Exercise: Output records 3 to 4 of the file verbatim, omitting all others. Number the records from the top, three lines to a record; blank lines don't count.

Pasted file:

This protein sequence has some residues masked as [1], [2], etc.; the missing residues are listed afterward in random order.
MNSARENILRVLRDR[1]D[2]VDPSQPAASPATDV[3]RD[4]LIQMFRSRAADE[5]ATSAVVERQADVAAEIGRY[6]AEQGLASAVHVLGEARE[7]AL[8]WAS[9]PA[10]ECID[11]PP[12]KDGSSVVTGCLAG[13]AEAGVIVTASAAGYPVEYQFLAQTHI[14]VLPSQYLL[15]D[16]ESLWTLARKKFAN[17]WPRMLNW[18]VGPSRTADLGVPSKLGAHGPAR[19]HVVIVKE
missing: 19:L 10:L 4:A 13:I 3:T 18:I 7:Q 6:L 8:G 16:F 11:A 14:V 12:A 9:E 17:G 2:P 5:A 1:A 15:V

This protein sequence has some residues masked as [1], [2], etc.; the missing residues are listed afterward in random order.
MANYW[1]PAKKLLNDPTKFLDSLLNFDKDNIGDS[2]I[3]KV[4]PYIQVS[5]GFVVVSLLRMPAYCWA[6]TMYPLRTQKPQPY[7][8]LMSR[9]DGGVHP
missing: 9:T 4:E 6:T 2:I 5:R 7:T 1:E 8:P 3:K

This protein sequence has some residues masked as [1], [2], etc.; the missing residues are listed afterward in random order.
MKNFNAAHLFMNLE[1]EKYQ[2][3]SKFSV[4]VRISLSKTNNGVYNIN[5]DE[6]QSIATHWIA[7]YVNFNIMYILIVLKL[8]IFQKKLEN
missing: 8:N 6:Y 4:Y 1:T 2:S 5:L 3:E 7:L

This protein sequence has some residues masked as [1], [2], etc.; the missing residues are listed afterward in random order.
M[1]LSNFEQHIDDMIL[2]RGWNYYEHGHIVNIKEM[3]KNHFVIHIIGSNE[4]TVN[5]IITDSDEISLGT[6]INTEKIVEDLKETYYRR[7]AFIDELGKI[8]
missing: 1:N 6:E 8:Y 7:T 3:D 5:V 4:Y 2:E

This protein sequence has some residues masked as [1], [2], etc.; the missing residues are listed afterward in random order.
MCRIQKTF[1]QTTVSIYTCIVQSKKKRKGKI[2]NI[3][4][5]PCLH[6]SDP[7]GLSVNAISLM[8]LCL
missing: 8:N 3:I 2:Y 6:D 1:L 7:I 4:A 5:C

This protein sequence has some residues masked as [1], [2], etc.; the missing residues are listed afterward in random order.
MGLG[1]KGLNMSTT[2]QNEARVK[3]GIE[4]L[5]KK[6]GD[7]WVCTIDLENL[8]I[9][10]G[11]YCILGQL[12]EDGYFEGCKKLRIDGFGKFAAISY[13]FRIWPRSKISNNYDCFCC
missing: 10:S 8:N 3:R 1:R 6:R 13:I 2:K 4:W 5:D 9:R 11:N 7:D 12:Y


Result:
This protein sequence has some residues masked as [1], [2], etc.; the missing residues are listed afterward in random order.
MKNFNAAHLFMNLE[1]EKYQ[2][3]SKFSV[4]VRISLSKTNNGVYNIN[5]DE[6]QSIATHWIA[7]YVNFNIMYILIVLKL[8]IFQKKLEN
missing: 8:N 6:Y 4:Y 1:T 2:S 5:L 3:E 7:L

This protein sequence has some residues masked as [1], [2], etc.; the missing residues are listed afterward in random order.
M[1]LSNFEQHIDDMIL[2]RGWNYYEHGHIVNIKEM[3]KNHFVIHIIGSNE[4]TVN[5]IITDSDEISLGT[6]INTEKIVEDLKETYYRR[7]AFIDELGKI[8]
missing: 1:N 6:E 8:Y 7:T 3:D 5:V 4:Y 2:E